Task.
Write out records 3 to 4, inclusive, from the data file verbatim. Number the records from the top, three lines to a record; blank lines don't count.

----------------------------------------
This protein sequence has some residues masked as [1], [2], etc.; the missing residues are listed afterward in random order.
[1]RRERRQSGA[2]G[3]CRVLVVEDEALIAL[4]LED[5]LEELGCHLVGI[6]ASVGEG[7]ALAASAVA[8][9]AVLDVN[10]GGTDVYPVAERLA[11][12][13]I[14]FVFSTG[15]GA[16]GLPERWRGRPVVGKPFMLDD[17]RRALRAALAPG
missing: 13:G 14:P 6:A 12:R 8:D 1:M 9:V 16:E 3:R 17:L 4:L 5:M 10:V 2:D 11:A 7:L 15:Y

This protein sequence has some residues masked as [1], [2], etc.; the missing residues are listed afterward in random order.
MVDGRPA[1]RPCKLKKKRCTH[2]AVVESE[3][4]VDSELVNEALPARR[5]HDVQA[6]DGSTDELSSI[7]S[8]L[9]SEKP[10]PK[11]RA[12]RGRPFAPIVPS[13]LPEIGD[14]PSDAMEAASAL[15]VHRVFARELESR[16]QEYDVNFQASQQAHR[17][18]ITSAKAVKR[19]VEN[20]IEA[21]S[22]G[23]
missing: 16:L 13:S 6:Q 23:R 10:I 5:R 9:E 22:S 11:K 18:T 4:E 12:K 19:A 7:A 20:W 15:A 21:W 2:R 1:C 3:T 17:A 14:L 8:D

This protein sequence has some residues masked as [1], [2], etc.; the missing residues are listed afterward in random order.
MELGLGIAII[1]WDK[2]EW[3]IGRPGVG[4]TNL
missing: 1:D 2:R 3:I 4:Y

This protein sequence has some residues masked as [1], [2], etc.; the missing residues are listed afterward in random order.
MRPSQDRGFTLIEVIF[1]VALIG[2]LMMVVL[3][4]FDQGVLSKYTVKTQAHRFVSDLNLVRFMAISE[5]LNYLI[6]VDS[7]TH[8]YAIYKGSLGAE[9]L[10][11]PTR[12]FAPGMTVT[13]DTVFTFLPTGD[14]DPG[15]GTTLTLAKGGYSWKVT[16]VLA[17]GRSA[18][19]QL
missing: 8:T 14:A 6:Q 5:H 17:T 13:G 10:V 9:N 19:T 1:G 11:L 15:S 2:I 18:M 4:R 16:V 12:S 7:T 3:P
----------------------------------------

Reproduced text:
This protein sequence has some residues masked as [1], [2], etc.; the missing residues are listed afterward in random order.
MELGLGIAII[1]WDK[2]EW[3]IGRPGVG[4]TNL
missing: 1:D 2:R 3:I 4:Y

This protein sequence has some residues masked as [1], [2], etc.; the missing residues are listed afterward in random order.
MRPSQDRGFTLIEVIF[1]VALIG[2]LMMVVL[3][4]FDQGVLSKYTVKTQAHRFVSDLNLVRFMAISE[5]LNYLI[6]VDS[7]TH[8]YAIYKGSLGAE[9]L[10][11]PTR[12]FAPGMTVT[13]DTVFTFLPTGD[14]DPG[15]GTTLTLAKGGYSWKVT[16]VLA[17]GRSA[18][19]QL
missing: 8:T 14:A 6:Q 5:H 17:T 13:G 10:V 9:N 19:T 1:G 11:L 15:S 2:I 18:M 4:R 16:V 12:S 7:T 3:P